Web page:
Ensure effective social media messaging 

With COVID-19 restrictions, face-to-face communication is limited. The normal social interaction people have at work, church, or the gym is obsolete in many ways. This is coupled with an increasing group of people who do not watch cable or local news. They receive much of their information from social media. Research that I conducted with Alyasah Sewell, Keon Gilbert and Jennifer Roberts examined the role that mobile phone technology plays in health-seeking behavior among Blacks. We found that Blacks with more technological devices are more likely to rely on the Internet as a go-to source of health information. 

Accordingly, social media messaging about the COVID-19 vaccine is essential. The same way people did Instagram lives and social media collaborations to understand why racial disparities in COVID-19 and police brutality exist is the same approach that must be taken to level up and level set public knowledge about the vaccine. In addition to medical professionals and politicians, the public needs to see celebrities, entertainers and athletes discussing the importance of the vaccine and actually taking the vaccine. While Americans are conscious of people skipping the vaccine line, the upside may pay health dividends. 

 

Leverage Black community gatekeepers and pillars

Besides celebrities, it is important for community gatekeepers and trustees to be leveraged to establish trust in the vaccine. Politicians are important. However, there is a distrust of the government. It is important to leverage prominent and local pastors and clergy, popular barbers and hairstylists, well-known small business owners and hometown heroes, like first responders, veterans and athletes. They should be shown on local news and on social media discussing the vaccine and receiving their vaccine shots. Information will then be shared with congregations and clients.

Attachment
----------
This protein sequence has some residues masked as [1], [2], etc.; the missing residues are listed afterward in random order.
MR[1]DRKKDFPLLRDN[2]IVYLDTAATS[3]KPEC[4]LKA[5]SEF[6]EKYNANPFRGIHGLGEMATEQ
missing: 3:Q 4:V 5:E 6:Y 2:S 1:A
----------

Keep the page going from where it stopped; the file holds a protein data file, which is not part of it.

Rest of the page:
It is also important to think deliberately about the location of vaccine dissemination. Hospitals may not be ideal in some communities. Besides some Blacks choosing to avoid hospitals because of previous mistreatment, hospitals do not exist in some communities. Instead, churches, community centers, barbershops, hair salons, schools and senior centers are ideal places. Research that I conducted with Sewell found that Black people who attend Black Protestant churches are more likely to utilize health care. My research on physical activity found that places like barbershops and hair salons help to increase exercise because there is a level of comfort to be vulnerable. These businesses and organizations are some of the first Black community pillars that operated as beacons of hope and provided Black people some forms of financial and cultural freedom. They are hubs of information, truth telling and trust building. No matter where Black people live from Washington, D.C., to Bloomington, Ind., they can normally find a Black church, barbershop or hair salon. 

Bottom line: trust must be earned. To overcome problematic political narratives and social media falsehoods, vaccine implementation and marketing must go local. 


Dr. Rashawn Ray is a David M. Rubenstein fellow at The Brookings Institution and a professor of sociology at the University of Maryland. He is on Twitter @SociologistRay.